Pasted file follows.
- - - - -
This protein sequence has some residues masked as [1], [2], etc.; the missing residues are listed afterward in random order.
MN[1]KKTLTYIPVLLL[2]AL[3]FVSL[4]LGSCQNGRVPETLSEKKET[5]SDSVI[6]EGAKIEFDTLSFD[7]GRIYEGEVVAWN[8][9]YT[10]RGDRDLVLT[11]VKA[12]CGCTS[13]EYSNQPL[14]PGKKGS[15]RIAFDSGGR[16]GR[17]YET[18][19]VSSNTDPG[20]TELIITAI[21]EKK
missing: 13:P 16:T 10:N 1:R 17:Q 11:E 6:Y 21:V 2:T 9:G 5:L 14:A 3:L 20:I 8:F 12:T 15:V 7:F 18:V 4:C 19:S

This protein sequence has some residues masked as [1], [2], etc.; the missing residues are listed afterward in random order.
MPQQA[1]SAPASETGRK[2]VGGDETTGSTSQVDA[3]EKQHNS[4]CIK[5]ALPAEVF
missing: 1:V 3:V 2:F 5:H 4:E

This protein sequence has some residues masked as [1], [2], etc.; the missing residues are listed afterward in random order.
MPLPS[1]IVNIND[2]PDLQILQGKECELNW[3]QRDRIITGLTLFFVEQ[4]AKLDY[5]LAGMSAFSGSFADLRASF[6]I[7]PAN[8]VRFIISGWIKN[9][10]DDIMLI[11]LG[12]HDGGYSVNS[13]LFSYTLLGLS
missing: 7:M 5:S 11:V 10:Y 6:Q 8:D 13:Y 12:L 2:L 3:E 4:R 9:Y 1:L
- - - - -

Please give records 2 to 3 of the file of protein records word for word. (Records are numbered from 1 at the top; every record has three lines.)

This protein sequence has some residues masked as [1], [2], etc.; the missing residues are listed afterward in random order.
MPQQA[1]SAPASETGRK[2]VGGDETTGSTSQVDA[3]EKQHNS[4]CIK[5]ALPAEVF
missing: 1:V 3:V 2:F 5:H 4:E

This protein sequence has some residues masked as [1], [2], etc.; the missing residues are listed afterward in random order.
MPLPS[1]IVNIND[2]PDLQILQGKECELNW[3]QRDRIITGLTLFFVEQ[4]AKLDY[5]LAGMSAFSGSFADLRASF[6]I[7]PAN[8]VRFIISGWIKN[9][10]DDIMLI[11]LG[12]HDGGYSVNS[13]LFSYTLLGLS
missing: 7:M 5:S 11:V 10:Y 6:Q 8:D 13:Y 12:L 2:L 3:E 4:R 9:Y 1:L